One other picture of my new Ficus Lyrata plant. What causes the browning of the leaves? Can anyone help? Thanks!
This pic goes with this one. What can you say about the roots/soil?
Good for you for taking a stab, purp! I don't see any sign of scale, myself, but hesitate to guess. It might just be physical damage (old) . The images don't tell me much.
And you are so right that we need much more information.
Thank you for your responses! I'm not 100% sure, but it doesn't look like scale to me. I'm not seeing anything underneath the leaves or any shiny, sticky spots on the leaves. It may just be a part of the plant, but I wanted to check and make sure since this is my 1st Fiddle Leaf. My sister purchased this plant for me approx. 4 weeks ago, so it was sitting in a sunless store for I'm not sure how long. She took care of it for 2 weeks before she got it to me (again not much sun w/our weather here lately in the midwest). I have had the plant for almost 2 weeks. When she brought me the plant, it already had the brown spots on the leaves. The plant is still in the original nursery container. I am hoping to wait until the appropriate season to repot. It doesn't appear to be severely root bound to me, but I'm thinking I will for sure need to repot up in the late spring/early summer. My sister did water it even when the soil already seemed somewhat moist. So, in the 2 weeks that I have had it - I haven't watered it. It still seems slightly moist further down in the pot. I have it in a light filtered window w/ a plant light on it. It doesn't look any worse. No more leaf browning, and it hasn't dropped any leaves. I just wanted to check with you all to make sure that it in fact wasn't scale or a fungus. I'm guessing I should just sit back and wait and watch at this point?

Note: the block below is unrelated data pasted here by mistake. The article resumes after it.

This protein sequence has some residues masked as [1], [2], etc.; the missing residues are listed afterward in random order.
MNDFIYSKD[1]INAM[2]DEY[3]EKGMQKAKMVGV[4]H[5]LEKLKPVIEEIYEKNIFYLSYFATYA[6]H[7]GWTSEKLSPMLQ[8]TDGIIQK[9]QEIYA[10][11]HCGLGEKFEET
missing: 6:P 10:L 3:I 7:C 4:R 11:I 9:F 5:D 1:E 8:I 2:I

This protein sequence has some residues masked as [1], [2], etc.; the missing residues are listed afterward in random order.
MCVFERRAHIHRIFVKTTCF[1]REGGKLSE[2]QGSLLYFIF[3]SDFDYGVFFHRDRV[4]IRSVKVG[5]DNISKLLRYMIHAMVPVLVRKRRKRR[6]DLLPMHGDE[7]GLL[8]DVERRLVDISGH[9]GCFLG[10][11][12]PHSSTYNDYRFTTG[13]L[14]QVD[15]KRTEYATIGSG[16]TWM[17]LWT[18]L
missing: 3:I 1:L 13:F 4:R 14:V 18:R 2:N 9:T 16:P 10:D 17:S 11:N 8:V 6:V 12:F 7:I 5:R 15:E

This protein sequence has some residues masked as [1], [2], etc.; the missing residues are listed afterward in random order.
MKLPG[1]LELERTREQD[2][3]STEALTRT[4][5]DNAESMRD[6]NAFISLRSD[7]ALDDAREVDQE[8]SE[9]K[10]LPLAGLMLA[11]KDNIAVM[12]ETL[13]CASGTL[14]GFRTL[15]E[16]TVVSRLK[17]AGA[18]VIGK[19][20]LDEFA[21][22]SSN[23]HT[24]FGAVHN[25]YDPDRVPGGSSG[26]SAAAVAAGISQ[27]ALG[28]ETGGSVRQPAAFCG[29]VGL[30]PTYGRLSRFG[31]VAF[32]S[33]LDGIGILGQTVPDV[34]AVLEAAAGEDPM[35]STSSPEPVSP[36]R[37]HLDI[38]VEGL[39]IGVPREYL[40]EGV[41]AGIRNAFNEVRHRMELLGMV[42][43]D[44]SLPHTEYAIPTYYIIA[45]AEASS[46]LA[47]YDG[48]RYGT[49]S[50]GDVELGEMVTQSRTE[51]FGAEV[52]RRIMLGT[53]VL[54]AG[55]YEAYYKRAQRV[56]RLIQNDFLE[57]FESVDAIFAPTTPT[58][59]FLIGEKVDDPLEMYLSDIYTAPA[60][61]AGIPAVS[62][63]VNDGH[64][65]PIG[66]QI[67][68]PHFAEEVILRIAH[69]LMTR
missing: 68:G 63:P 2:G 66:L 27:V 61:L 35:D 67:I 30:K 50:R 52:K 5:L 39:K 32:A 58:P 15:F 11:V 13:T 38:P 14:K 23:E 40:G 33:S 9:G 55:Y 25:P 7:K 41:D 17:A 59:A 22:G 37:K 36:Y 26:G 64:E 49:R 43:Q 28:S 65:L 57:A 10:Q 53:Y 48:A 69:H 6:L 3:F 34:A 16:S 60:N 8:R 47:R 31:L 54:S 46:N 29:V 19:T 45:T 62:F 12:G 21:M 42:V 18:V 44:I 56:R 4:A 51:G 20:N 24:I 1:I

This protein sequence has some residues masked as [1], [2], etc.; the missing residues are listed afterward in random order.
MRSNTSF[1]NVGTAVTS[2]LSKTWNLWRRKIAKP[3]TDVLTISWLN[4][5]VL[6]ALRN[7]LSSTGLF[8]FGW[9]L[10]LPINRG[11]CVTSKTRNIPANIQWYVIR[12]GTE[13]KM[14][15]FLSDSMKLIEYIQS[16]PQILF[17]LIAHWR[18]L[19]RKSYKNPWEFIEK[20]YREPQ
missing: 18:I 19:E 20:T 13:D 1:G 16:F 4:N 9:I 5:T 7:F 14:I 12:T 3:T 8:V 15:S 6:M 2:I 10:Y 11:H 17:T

That's what I would do.
Blundering in there and saying something for someone to disagree with usually gets something going! I don't mind & glad u don't think it looks like scale. You're the one I'd ask, Rhizo. Smiles all!
It looks like there could be some mechanical injury there, or perhaps issues related to over-watering or a high level of salts in the soil. I would use the time between now & next summer to learn about how to keep the root system healthy - mainly because a healthy root system is a prerequisite to a healthy plant. For best results, don't settle for a soil you can't water copiously at will w/o having to worry about suppression of root function (due to soggy conditions) or root rot.
Also, one leaf looks suspect for mite damage on the underside that's flipped over.
Keep the plant in bright light but not direct sun and make sure the soil is barely moist deep in the pot (check with a wood skewer or chopstick) before watering until you can get it repotted early next summer.